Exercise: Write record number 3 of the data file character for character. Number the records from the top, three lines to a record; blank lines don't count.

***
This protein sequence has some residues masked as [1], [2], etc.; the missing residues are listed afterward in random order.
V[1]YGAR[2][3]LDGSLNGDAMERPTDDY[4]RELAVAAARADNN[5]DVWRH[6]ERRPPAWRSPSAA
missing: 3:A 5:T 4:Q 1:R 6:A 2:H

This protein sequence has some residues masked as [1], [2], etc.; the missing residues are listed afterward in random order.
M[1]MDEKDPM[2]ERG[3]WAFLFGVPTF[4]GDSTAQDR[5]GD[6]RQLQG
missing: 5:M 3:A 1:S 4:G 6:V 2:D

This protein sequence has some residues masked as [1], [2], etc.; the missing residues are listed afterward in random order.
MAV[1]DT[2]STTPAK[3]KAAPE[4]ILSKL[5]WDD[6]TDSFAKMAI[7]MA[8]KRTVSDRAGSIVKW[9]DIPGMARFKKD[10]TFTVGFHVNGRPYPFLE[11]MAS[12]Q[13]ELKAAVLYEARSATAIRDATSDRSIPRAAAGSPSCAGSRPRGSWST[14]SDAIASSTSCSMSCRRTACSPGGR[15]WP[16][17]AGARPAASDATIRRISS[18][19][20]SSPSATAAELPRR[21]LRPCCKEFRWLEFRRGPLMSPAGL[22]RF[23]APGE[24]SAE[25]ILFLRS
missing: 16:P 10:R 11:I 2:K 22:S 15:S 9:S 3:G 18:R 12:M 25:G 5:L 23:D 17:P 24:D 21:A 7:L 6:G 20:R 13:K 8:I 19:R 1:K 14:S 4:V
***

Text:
This protein sequence has some residues masked as [1], [2], etc.; the missing residues are listed afterward in random order.
MAV[1]DT[2]STTPAK[3]KAAPE[4]ILSKL[5]WDD[6]TDSFAKMAI[7]MA[8]KRTVSDRAGSIVKW[9]DIPGMARFKKD[10]TFTVGFHVNGRPYPFLE[11]MAS[12]Q[13]ELKAAVLYEARSATAIRDATSDRSIPRAAAGSPSCAGSRPRGSWST[14]SDAIASSTSCSMSCRRTACSPGGR[15]WP[16][17]AGARPAASDATIRRISS[18][19][20]SSPSATAAELPRR[21]LRPCCKEFRWLEFRRGPLMSPAGL[22]RF[23]APGE[24]SAE[25]ILFLRS
missing: 16:P 10:R 11:I 2:K 22:S 15:S 9:S 3:G 18:R 12:M 25:G 5:L 23:D 17:P 24:D 21:A 7:L 6:G 20:R 13:K 8:I 19:R 1:K 14:S 4:V